Finding your Values SuperHero, Why values are good for your wellbeing

by Alan Williams, Director, SERVICEBRAND GLOBAL


Illustration by John Montgomery.  Alan Williams and Steve Payne (2013) Chapter 2 Why?, MY 31 PRACTICES, release the power of your values for authentic happiness, LID Publishing, 2016 

In the words of Judy Garland “Be a first rate version of yourself, not a second rate version of someone else.”

Today, I celebrate a big birthday and myPractice for the day is “I agree and communicate sense of purpose, so people understand the “why””, in honour of myValue “Creation”.  Do you want a life with a clear sense of purpose? Do you want to feel less stressed and more comfortable with who you are? Do you want to be the best version of you? For most of us, “Yes” is an easy answer to these questions, but to achieve them in practice is more of a challenge.  

From the beginning of civilisation (and maybe before), people have looked for guidance to lead their lives as a good person and citizen.  Sources are as old as the Ten Commandments in the Holy Bible or similar references in the Koran or in Buddhism. You may be surprised to know that there is also more than one version of the Native American Indian ten commandments.²  

In the following 2000 years there has been a quite astonishing amount of change and life has become more hectic and complex for all of us.  We have become immeasurably wealthier materially but have also created the phrase “time poor”. Despite our increase in material wealth, and our busyness “doing”, we are no happier now than we were 50 years ago.  Prof. Richard Layard calls this the hedonic treadmill.  Because of the constant demands on us, there is less time to reflect, to consider and to question whether we are behaving the right way. Our time is totally consumed with “doing” what we need to do.  

There are many reasons for this such as rapid technological, social and economic change; we experience information overload; fear of financial insecurity with its more recent partner job insecurity; the hedonic treadmill has become all consuming. Some people turn to alcohol, smoking, drugs, food or shopping as a short term “fix” …..but these can contribute to further stress and even ill-health.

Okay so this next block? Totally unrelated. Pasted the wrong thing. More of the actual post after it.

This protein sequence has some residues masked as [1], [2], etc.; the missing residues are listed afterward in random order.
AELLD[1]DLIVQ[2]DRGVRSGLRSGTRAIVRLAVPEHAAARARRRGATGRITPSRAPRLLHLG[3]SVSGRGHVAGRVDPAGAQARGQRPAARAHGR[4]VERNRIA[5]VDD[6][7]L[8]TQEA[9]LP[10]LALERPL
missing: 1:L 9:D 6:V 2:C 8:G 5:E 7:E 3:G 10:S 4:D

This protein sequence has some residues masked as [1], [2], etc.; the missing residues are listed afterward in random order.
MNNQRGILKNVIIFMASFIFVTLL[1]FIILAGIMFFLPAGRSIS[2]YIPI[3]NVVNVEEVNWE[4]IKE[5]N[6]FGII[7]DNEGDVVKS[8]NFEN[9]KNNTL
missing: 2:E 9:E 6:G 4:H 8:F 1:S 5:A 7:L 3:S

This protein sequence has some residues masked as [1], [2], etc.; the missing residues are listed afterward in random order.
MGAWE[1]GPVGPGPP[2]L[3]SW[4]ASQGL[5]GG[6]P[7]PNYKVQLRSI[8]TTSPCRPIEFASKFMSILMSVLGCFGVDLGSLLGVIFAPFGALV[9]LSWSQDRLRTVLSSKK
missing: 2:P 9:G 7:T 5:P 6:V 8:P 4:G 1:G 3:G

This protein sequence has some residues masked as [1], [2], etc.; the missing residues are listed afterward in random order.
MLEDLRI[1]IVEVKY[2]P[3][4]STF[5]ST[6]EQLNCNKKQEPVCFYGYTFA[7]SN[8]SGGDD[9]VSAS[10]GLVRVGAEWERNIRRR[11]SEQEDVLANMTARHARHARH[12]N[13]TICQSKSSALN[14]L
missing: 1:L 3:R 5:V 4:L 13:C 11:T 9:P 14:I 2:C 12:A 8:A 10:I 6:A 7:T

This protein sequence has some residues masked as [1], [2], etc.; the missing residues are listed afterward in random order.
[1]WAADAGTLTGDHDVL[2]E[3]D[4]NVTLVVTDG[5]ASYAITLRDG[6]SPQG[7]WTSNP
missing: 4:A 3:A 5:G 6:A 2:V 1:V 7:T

At the same time, community infrastructure has changed, arguably becoming weaker, and the traditional concept of family has evolved into something less certain and more diverse.  More and more people face increasing pressures with less family and community support.   

We live in an age of stress. A Mental Health Foundation report reveals a UK society that is increasingly fearful and anxious, backing the latest national statistics that show a long term increase in the rate of anxiety disorders in the general population. Depression, anxiety and stress are the cause of about ten million lost working days per year in the UK. The negative effects of this speed and social fragmentation appear to be recognised by the general public  and Tiger Woods is one of the most high profile examples in recent years of what these circumstances can lead to and, in his words, “I had gotten away from my core values”

And yet this may not be a totally modern phenomenon some would have you believe.  Having read the above, you would not be surprised to see these quotes:

“What are you looking at? To what goal are you straining? The whole future lies in uncertainty: live immediately.”

“The evil springs not from persisting without elasticity in what one has attempted, but from originally attempting too much, from filling one’s programme till it runs over. The only cure is to reconstitute the programme, and to attempt less.”